Four weeks of solitude

When I’m alone, my mind becomes restless. It wants to be fed with news. To abet this urge, in the civilised world, we converse with friends and draw on such inventions as newspapers, radio, television, and, of course, the internet. Once you cut yourself off from media and start living as a recluse, however, interesting things happen.

During the first week, the mind seems to latch onto any available information. This could be a cutting that you encounter from an old paper, a snippet of noise from someone’s radio, or a fragment of overheard conversation. But such information turns out to be insufficient. In order to compensate for this, the mind begins to delve into memories, or even to fantasise.

The mind’s interest in memories fades over the second week. It is getting tired from milling the same information over and over.

During the third and fourth weeks, the mind calms down and enters into a steadier state. One’s attention becomes more acute. Details that were previously ignored are now noticed. And these can be a source of considerable pleasure.

I will give a personal example. After a month of living as a recluse in Crimea, I became more attentive to the lives of other beings. These included invertebrates such as spiders, whom I met in various places. Certain individuals reached 10 сentimetres in diameter. Gradually, I learned how to recognise the different kinds of creatures, and I sought to enter into a dialogue with them.

There was particular excitement for me in the case of a centipede from the genus Scolopendra. Right before falling asleep one night, I sensed a strange rustling near my ear. Thinking that it might be the sound of a grasshopper who had strayed inside, I investigated the bedclothes. What I saw left me stunned. Inside the pillowcase, there was an orange-and-black Scolopendra cingulata, of incredible beauty and size – a queen of centipedes. Her length must have been close to 20 сentimetres if not more, and her girth that of a large human thumb. I carefully removed her back to the outside world.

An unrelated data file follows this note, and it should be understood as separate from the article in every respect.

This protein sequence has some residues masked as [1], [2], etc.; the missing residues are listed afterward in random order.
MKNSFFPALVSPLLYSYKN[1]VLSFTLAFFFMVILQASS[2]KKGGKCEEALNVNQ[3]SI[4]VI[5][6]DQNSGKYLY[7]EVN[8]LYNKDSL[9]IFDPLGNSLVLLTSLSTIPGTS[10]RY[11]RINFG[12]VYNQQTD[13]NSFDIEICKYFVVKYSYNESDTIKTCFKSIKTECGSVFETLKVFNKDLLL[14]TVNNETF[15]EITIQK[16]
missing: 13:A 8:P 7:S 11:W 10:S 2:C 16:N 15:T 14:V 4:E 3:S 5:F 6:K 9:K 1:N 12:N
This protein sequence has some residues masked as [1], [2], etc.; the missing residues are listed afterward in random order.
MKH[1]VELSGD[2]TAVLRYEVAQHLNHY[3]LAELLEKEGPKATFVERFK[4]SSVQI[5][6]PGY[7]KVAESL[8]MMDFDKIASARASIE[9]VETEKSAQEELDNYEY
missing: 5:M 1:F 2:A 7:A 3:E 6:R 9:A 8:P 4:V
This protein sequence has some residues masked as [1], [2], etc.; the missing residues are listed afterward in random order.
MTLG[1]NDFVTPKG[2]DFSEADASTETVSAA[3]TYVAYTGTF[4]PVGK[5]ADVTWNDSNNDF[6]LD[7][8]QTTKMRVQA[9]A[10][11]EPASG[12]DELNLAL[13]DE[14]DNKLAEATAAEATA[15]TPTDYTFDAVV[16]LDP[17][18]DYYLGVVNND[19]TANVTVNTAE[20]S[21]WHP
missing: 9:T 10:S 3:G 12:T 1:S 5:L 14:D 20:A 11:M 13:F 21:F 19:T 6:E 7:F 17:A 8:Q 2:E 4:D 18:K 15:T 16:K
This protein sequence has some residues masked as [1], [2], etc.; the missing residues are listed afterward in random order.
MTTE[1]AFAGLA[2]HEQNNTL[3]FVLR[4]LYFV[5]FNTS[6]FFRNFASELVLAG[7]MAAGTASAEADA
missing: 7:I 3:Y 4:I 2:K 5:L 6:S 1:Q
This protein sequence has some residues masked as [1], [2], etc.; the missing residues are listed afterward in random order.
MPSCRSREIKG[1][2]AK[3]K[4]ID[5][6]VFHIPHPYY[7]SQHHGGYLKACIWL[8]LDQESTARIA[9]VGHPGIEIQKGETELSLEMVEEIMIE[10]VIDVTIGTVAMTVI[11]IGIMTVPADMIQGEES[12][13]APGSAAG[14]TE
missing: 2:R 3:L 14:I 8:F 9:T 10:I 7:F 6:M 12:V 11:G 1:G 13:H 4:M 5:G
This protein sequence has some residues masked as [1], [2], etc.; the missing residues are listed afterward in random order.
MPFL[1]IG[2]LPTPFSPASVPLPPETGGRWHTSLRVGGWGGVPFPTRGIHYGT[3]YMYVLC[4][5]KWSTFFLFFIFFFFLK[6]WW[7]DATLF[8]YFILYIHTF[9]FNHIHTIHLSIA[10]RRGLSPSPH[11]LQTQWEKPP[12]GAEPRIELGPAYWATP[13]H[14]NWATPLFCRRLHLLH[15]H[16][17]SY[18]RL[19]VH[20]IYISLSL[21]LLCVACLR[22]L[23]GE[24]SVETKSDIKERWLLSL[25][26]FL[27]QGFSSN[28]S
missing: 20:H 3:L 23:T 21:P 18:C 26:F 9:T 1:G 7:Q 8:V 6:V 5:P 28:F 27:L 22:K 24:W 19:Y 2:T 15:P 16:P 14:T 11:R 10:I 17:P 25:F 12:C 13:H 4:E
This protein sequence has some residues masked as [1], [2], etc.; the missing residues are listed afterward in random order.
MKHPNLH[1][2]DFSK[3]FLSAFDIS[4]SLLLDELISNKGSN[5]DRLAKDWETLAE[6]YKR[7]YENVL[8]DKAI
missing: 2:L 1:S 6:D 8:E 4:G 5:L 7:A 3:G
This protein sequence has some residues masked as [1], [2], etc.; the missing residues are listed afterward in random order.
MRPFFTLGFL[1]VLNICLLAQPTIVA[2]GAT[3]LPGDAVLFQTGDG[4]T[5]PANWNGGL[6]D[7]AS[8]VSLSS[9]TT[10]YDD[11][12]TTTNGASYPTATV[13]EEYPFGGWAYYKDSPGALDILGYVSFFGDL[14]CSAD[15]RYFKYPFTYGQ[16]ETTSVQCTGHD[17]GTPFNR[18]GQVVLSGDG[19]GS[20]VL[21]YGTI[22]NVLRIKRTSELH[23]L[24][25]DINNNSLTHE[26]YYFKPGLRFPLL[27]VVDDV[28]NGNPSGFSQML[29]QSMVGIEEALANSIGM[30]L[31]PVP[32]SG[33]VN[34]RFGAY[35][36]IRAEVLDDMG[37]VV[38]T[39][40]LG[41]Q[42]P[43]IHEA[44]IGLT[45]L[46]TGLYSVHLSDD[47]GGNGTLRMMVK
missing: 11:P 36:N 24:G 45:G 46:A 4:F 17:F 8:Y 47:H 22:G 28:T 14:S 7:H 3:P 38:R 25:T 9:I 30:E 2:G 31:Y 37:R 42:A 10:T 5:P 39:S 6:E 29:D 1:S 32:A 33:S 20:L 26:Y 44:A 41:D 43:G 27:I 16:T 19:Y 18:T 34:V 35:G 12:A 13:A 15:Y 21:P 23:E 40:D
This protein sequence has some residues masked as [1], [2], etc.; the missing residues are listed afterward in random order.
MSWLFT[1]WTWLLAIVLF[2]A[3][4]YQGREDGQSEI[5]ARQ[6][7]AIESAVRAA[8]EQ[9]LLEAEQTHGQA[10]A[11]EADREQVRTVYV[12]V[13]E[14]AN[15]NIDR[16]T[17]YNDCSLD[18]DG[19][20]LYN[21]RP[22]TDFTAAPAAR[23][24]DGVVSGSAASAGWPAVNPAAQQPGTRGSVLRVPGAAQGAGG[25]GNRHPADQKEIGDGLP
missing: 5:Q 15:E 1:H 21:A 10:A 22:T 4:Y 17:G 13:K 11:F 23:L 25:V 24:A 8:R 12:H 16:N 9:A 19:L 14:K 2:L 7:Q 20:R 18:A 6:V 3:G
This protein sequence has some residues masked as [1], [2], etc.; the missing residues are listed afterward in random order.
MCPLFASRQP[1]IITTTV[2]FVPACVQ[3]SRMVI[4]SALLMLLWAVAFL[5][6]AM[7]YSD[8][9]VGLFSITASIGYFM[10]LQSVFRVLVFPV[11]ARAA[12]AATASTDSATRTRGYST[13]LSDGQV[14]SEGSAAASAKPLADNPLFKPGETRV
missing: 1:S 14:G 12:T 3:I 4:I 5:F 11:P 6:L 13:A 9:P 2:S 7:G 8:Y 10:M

How she got inside the pillowcase remains a mystery. Perhaps, it was her desire to enter into a dialogue. Why, I wondered, had I been so stunned that I did not sense this at the time?

At night, I listened to all the rustles, accustoming my ear to the sounds of grasshoppers, bugs, hedgehogs, cats, and the wind. It turned out that the wind could talk.

Smells became more significant and more pronounced; I entered a realm of odours.

The mind and my feelings had gradually become harmonious with nature’s rhythms. Now, accidently overheard information was nothing but an irritant.

Later, I found this passage in Wendell Berry’s What Are People For:

And by it we enter solitude, in which also we lose loneliness.

Only discord can come of the attempt to share solitude.

True solitude is found in the wild places, where one is without human obligation.

One’s inner voices become audible. One feels the attraction of one’s most intimate sources.

In consequence, one responds more clearly to other lives. The more coherent one becomes within oneself as a creature, the more fully one enters into the communion of all creatures.

One returns from solitude laden with the gifts of circumstance.

Note: This is a brief account of a stay in Crimea in 2013. I didn’t know then that it would be my last summer there.

Read ‘Four weeks of solitude’, by Victor Postnikov, on the #EarthTongues blog

[Photo by Eran Finkle: CC BY-SA 3.0.]